One of the things I’ve realized at my job—and particularly while writing this recent story about food shaming–is that food judgments and the culture around dieting is such an accepted part of our culture that oftentimes you don’t even realize you’re thinking of foods as good or bad or setting restrictive rules for yourself. And I’m certainly no exception—I catch myself thinking this way all the time. Certain “truisms” about food are so deeply ingrained in us—like that French fries are “bad” and broccoli is “good”—that the idea that these beliefs might be detrimental to our health and wellbeing seems ludicrous.
The same goes for dieting. Dieting helps people get to a healthy weight, right? And in a country filled with so much obesity, that can’t possibly be a bad thing. Except that it is—and there are scientific studies to back it up. Lately, I’ve been reading more about mindful eating and intuitive eating, and I have to say that I find their premises pretty compelling: Essentially, they claim that restrictive eating and dieting disconnects you from your ability to listen to your body’s hunger cues and eat according to them—and this often leads to bingeing, weight gain, and sometimes even eating disorders. Today, I watched this interesting video that touches on some of the research that backs this up:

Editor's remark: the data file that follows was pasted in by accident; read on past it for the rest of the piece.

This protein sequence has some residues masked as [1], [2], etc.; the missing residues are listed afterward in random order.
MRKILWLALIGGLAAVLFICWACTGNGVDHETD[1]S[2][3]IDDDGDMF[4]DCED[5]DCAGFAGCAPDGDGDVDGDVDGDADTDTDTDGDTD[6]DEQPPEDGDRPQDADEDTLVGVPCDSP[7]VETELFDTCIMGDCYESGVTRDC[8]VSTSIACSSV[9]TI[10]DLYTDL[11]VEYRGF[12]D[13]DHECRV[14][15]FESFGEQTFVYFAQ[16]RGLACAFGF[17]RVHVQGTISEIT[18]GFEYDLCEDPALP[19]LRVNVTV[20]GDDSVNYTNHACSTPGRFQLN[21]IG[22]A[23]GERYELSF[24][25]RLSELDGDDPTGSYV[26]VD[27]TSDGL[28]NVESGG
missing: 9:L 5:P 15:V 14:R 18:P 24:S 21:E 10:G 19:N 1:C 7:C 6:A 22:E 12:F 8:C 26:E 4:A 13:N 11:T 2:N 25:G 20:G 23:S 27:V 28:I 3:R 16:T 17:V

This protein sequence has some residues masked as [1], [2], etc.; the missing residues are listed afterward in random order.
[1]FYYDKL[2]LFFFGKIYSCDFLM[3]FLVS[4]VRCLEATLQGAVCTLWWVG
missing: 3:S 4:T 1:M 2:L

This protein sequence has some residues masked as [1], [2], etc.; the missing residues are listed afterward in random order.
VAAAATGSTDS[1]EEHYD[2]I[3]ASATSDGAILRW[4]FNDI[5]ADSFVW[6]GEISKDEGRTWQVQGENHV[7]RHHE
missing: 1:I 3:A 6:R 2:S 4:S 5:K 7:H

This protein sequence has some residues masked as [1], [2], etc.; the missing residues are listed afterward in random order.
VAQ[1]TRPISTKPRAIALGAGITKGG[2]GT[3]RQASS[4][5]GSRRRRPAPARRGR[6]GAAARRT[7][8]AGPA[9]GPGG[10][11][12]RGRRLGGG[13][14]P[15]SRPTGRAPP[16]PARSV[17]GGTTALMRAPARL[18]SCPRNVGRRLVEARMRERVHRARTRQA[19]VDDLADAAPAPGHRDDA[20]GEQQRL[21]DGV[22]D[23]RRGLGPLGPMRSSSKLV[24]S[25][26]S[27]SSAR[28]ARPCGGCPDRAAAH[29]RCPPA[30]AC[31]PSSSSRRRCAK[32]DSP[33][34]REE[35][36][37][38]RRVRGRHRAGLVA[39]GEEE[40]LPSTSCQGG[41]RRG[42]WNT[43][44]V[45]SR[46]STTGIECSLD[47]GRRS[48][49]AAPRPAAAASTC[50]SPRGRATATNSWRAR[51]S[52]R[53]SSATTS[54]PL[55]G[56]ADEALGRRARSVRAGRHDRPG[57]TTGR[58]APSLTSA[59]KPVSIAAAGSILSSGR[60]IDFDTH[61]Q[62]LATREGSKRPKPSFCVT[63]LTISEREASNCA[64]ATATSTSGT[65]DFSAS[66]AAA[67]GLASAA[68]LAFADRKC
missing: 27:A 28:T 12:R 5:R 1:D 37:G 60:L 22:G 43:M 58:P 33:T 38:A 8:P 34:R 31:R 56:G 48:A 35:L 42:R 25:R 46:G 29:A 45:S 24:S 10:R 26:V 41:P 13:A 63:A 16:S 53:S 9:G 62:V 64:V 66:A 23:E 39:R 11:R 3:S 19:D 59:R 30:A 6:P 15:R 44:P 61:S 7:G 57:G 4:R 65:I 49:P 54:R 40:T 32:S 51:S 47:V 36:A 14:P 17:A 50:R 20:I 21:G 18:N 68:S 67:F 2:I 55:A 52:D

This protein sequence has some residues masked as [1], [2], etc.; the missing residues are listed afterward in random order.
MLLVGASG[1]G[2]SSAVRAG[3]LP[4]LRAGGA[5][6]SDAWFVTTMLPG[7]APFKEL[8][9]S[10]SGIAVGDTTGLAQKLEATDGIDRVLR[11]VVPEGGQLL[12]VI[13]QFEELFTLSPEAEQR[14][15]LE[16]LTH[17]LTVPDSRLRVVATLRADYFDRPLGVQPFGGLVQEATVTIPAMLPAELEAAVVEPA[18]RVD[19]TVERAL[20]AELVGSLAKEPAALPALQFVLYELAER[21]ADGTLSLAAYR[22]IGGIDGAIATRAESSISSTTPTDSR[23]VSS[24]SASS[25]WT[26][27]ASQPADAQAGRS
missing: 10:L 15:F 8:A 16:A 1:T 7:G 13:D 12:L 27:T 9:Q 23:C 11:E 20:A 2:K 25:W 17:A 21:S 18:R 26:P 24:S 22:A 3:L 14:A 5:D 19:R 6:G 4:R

The more I learn about the consequences of restricting, the more convinced I become that it’s not the answer—which is why I signed up for a 21-day intuitive eating challenge from certified holistic health coach Jamie Mendell that starts next week.
I have to admit that I am nervous to completely abandon practices like calorie counting and throw nutrition knowledge to the wind in the name of listening to my body. (What if I eat a slice of pizza for lunch because that’s what I’m truly craving…only to stress eat in the afternoon, which is something that often happens when I’m at work? Will I end up kicking myself for not having chosen the salad for lunch instead?) But I’m willing to give the challenge a try if it means finding my way to a saner, more balanced relationship with food. I can’t wait to tell you how it goes.